Women and girls everywhere are making change in their communities, supported by nonprofits working on the frontlines to ensure they have the agency to direct the course of their own lives. But with so many rights under attack, these community organizations need more resources—including access to critical skills and tools to tell their stories in today’s complicated digital age.
To celebrate International Women’s Day this month, we connected with our grantee partner, Lightful, to learn how your support through Gates Philanthropy Partners is helping small organizations bridge the digital access gap—and advance gender and reproductive justice in exciting ways.
Keeping nonprofit voices front and center
As a B Corp, Lightful is committed to being a force for good. Founded in the UK to help grassroots organizations propel their missions through digital tools and training, Lightful works with partners in more than 80 countries, providing hands-on support for everything from storytelling to digital fundraising strategies.
Placing the voices of community leaders at the heart of what they do, Lightful co-designs an approach that is customized to meet the digital skills and capacity of each organization.
Their Building Resilience in Digital Growth and Engagement (BRIDGE) program illustrates this sensibility.
Launched in 2018, BRIDGE engages cohorts of 100-200 organizations for a six-month training program to improve their digital communication skills. Participants access a mix of formal curriculum, asynchronous learning, master classes, peer-to-peer collaborations, and one-on-one relationship management.
“That hybrid of people and digital resources allows participants with different learning methodologies to access content and thrive during and after this program,” says Vinay Nair, co-founder and CEO. “And our approach stays flexible to meet the needs of individual leaders, their organizations, and the collective cohort in their advocacy work.”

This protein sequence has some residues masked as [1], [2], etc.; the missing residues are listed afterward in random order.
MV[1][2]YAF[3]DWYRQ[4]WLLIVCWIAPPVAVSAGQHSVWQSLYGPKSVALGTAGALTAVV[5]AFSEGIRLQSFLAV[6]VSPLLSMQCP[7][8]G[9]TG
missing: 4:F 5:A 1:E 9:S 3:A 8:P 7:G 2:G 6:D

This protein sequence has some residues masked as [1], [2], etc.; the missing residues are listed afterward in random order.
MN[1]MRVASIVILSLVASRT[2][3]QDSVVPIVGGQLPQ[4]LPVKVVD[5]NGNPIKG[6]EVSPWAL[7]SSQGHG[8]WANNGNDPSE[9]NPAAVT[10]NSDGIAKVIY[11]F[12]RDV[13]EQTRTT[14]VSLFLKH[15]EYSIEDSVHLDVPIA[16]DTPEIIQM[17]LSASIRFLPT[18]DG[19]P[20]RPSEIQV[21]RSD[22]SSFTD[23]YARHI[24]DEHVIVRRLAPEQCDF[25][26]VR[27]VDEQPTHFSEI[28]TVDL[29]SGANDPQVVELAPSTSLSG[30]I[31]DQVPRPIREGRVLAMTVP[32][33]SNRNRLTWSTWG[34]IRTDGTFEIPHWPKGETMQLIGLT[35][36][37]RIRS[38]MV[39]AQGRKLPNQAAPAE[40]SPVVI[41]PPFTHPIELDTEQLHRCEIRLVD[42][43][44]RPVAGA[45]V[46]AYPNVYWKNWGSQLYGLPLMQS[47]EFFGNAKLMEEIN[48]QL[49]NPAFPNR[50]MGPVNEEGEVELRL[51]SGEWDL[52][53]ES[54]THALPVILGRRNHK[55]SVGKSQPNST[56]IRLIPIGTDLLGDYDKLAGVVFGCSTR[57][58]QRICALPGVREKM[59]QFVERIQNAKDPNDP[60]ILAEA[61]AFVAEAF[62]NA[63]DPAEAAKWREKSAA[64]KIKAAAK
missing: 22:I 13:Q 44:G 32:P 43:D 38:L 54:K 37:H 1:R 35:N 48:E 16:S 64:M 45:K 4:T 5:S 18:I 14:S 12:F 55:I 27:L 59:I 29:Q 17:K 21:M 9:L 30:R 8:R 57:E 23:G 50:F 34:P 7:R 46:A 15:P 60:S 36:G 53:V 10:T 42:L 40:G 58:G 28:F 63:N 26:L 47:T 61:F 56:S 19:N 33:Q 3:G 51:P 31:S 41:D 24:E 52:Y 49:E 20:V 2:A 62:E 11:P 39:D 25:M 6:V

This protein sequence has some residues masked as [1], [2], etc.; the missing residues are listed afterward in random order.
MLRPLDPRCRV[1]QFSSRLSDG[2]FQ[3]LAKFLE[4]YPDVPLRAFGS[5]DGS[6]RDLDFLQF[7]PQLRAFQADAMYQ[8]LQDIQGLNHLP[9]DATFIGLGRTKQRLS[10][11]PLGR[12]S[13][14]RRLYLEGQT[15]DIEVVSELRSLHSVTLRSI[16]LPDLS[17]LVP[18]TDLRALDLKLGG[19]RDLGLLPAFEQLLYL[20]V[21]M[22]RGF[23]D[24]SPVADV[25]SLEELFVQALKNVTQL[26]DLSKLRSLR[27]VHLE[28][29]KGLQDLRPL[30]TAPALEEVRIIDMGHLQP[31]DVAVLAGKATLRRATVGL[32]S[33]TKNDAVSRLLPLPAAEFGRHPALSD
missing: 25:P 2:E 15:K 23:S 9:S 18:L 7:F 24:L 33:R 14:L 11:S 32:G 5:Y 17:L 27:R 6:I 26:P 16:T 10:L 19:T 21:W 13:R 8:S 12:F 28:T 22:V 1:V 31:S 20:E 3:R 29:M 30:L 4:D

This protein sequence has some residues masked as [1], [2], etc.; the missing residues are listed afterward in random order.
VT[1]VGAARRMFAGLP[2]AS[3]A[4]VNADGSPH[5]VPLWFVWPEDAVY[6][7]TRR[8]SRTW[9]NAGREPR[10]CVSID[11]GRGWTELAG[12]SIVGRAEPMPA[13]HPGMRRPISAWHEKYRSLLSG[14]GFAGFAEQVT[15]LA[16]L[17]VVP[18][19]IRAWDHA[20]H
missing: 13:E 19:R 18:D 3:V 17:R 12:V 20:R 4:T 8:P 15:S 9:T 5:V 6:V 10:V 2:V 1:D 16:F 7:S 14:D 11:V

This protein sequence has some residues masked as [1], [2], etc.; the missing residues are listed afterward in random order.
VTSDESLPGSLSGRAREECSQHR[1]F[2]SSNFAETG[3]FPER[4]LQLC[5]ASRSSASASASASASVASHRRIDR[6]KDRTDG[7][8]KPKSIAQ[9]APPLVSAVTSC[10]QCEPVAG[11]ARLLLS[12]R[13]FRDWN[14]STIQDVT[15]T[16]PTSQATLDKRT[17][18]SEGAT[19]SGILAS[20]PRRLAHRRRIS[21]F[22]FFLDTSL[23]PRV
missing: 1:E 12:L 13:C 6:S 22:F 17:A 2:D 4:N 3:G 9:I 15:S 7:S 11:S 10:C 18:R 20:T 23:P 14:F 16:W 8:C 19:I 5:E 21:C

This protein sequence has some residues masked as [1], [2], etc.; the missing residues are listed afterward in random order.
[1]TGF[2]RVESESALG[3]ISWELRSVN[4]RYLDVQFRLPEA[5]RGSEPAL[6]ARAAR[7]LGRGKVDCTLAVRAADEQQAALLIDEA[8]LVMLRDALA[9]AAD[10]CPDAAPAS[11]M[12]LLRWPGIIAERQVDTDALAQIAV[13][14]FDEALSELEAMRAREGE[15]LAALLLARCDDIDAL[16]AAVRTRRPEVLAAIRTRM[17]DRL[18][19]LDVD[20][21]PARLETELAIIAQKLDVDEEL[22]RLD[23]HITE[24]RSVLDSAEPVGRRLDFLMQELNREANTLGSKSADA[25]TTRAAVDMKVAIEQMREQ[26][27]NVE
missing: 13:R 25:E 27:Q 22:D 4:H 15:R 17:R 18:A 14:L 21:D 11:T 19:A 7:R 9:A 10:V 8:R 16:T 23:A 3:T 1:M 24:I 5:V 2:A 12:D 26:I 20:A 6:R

Thanks to the skills and mentorship they receive, grassroots organizations that participate in the BRIDGE program have raised 64% more funds than they did the previous year.
Another key metric? Confidence: 96% of participants report increased confidence in their ability to use digital skills and tools in their day-to-day work, making their organizations more resilient for the future.
The power of partnerships for digital success
Just in time for International Women’s Day, the latest and largest BRIDGE cohort kicked off this month with 170 organizations committed to gender justice and reproductive rights around the world.
One way to help participants amplify their impact is to coalesce around online awareness campaigns for special global dates or celebrations, such as International Women’s Day or Menstrual Hygiene Day.
Take Chicas en Tecnología (Girls in Technology), an Argentinian nonprofit that aims to reduce the digital gender gap for women and girls. They want to expand their audience beyond Latin America, so Lightful is helping them develop their bilingual storytelling so that future posts like International Women’s Day will appeal to new champions and donors alike.
Shaping a more equitable future
Like all of us at GPP, the Lightful team members are energized by empowering nonprofits to serve their communities in bigger and better ways. Most have worked in the sector, and some are even former BRIDGE participants, like Digital Fundraising Coach Róisín McGovern. “It’s a relief to know that nonprofits have access to the tools and support they need so the sector won’t be left behind,” she says, and that so many funders see the value in prioritizing digital skills.
Adds Tereza Litsa, Digital Engagement Manager, “I get to see change happening in real time: how one small tip can make a huge difference in their fundraising or storytelling.”
As Nair notes, supporting organizations to tell their stories and do more in their communities not only builds trust, but ultimately will help shape a future rooted in equity and justice.
We couldn’t agree more.
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